Primal Screams: How the Sexual Revolution Created Identity Politics

Mary Eberstadt writes in this 2019 book:

* Wolves live the way people do, in families made up of a mom, a dad, and their children. Sometimes an unrelated wolf can be adopted into a pack, or one of the mom’s or dad’s relatives is part of the pack (the “maiden aunt”). . . . But mostly wolf packs are just a mom, a dad, and their pups.

* New investigations into the social lives of animals also reveal this corollary: though many human beings might play today by the rules of the TV comedy Modern Family , according to which a “family” is whatever its self-appointed members say it is, other animals do not. Thus, by way of a few examples, what goes for wolves goes also for coyotes and many other mammals: they live in nuclear or extended biological families. 4 Orca offspring live with their parents all their lives. 5 Barring capture, female elephants stay with their mothers until one or the other dies, and baby elephants remain within some fifteen feet of their mothers for the first eight years of life. 6 Bottlenose dolphins can recognize related dolphins after being separated for twenty years. 7 And so on.

* Most complex animal societies are actually families in which group members are related and therefore share a high proportion of their genes. The cooperative and often complex collective action that arises from such family groups is a product of the interaction of individuals seeking to maximize their own evolutionary fitness.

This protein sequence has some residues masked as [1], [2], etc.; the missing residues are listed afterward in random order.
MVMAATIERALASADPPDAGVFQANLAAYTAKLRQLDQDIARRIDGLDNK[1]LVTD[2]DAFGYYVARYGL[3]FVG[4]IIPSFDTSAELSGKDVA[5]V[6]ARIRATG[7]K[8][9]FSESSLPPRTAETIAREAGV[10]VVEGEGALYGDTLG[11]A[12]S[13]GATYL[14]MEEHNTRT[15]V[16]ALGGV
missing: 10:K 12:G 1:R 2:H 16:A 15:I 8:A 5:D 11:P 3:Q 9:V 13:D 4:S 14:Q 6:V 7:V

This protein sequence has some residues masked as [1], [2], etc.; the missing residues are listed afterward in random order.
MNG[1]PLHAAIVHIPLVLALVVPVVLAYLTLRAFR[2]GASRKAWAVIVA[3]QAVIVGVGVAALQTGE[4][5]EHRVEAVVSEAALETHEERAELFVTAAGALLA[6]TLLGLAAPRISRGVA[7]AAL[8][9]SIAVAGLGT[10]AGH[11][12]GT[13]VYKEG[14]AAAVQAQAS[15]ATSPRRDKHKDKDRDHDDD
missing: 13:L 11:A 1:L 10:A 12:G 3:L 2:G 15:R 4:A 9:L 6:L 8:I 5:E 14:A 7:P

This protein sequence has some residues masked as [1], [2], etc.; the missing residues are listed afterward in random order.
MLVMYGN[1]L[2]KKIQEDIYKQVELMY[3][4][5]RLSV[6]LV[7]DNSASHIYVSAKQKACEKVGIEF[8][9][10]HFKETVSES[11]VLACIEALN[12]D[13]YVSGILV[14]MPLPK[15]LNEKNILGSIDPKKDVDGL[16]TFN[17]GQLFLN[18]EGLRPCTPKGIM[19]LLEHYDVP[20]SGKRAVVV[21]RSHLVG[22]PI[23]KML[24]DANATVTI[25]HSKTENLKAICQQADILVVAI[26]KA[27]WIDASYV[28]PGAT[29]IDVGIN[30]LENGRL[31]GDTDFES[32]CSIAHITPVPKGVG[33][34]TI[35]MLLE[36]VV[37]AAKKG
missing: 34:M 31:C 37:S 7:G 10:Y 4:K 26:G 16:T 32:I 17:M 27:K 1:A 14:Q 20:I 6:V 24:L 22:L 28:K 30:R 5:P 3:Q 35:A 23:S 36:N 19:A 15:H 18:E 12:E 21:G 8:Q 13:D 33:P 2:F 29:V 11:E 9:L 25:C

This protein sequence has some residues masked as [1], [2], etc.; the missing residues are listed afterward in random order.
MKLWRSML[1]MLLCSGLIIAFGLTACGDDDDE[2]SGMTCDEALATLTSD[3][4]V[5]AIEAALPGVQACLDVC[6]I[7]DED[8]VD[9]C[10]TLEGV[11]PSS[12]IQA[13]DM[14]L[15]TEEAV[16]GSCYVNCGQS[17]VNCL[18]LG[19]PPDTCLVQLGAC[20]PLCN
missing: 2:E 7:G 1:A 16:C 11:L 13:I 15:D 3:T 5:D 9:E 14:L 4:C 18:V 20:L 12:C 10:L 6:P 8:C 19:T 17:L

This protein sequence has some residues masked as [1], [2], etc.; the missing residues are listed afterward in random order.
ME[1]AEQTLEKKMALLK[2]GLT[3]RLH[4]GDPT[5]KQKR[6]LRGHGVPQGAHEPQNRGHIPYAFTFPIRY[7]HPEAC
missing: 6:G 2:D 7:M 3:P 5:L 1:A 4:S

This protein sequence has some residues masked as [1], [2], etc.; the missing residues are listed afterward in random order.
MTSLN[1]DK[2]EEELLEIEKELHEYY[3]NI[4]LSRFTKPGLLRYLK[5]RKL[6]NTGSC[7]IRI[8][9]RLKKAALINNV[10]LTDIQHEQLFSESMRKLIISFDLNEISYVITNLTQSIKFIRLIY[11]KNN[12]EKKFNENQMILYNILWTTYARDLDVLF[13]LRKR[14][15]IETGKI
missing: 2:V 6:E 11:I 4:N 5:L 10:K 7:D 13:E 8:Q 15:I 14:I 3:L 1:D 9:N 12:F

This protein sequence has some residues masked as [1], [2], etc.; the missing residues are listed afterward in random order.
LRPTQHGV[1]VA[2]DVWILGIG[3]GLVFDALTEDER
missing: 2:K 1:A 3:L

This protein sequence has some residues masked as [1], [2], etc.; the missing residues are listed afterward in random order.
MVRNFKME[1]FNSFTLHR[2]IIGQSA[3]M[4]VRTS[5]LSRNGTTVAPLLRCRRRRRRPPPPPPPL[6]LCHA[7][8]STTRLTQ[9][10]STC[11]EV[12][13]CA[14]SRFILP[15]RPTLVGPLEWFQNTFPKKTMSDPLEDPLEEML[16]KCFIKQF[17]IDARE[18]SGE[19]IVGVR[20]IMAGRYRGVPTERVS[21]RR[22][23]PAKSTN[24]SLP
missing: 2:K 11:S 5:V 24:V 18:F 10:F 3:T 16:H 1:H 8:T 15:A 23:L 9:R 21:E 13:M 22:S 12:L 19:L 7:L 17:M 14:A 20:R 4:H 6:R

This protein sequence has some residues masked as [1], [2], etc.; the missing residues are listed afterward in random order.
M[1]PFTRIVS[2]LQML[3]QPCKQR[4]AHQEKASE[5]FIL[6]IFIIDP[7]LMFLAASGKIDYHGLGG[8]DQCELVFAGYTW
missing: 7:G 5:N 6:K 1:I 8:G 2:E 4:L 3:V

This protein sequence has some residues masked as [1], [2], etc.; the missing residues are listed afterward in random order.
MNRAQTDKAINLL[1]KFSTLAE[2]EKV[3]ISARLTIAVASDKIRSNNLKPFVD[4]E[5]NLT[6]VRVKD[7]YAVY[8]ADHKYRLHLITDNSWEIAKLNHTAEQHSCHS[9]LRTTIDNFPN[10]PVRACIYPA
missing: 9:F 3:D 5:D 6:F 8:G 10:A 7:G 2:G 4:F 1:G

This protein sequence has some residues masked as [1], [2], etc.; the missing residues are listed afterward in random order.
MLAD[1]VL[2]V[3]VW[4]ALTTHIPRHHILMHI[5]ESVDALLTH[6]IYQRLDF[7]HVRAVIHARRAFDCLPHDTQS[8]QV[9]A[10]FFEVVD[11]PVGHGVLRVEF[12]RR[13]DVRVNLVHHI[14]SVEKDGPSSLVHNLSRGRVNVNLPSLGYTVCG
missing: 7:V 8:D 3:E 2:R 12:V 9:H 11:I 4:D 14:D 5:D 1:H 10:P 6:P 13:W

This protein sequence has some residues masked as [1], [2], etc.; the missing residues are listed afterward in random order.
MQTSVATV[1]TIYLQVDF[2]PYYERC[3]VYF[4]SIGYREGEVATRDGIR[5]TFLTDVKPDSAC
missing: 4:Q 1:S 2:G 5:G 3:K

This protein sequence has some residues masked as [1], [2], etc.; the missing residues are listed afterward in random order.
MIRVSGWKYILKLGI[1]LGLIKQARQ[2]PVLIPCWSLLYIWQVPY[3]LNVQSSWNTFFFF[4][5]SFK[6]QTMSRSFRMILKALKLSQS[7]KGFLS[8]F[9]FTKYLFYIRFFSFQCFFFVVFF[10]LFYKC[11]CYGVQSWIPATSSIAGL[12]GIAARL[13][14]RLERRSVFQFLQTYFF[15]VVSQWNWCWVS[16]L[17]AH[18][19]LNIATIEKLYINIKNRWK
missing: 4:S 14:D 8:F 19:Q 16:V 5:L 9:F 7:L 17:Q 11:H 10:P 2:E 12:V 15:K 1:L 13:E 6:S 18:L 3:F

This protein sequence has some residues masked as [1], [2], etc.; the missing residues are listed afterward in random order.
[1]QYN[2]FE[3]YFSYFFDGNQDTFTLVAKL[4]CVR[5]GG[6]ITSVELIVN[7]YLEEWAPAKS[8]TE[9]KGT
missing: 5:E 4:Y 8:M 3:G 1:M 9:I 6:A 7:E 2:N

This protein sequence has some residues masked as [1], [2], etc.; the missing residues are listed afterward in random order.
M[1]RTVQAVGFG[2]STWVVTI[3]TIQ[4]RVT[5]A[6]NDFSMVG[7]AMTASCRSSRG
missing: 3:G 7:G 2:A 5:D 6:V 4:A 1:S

* Why did anyone believe in the myth of the “lone wolf” in the first place? Temple Grandin and Catherine Johnson theorize that people missed the truth initially because most research on wolves was done on animals in captivity. Animals in captivity—typically separated from their families and surrounded by nonrelated animals in an unnatural setting—exhibit behaviors markedly dissimilar from those left in nature. These effects range from heightened anxieties and aggression to the development of “stereotypies,” or compulsive repetitive tics, and other self-destructive habits that do not arise in the animal’s native ecosystem. 16 Animals can indeed live in “forced packs” (i.e., among unrelated members of their kind). But it is in forced packs that problems of dominance and hierarchies become accentuated, as animals deprived of familial order must then develop new strategies for competition. Wolves living in families, explain Grandin and Johnson, do not have dominance fights.

* Premonitions of social and political catastrophe abound. “In America, Talk Turns to Something Not Spoken of for 150 Years: Civil War,” warned a 2019 headline in the Washington Post . 22 Citing a “hyper-partisan atmosphere” and “a crumbling of confidence in the country’s democratic institutions and its paralyzed federal government,” the piece went on to quote forbidding forecasts of serious unrest by leading politicians and pundits. Similar grim assessments ricochet throughout the media. The Atlantic has foretold “the end of the American order.” 23 New York magazine has described the United States as “ripe for tyranny.” 24 Project Syndicate speaks of “Apocalypse Trump” 25 and is not alone.

About Luke Ford

I've written five books (see My work has been noted in the New York Times, the Los Angeles Times, and 60 Minutes. I teach Alexander Technique in Beverly Hills (
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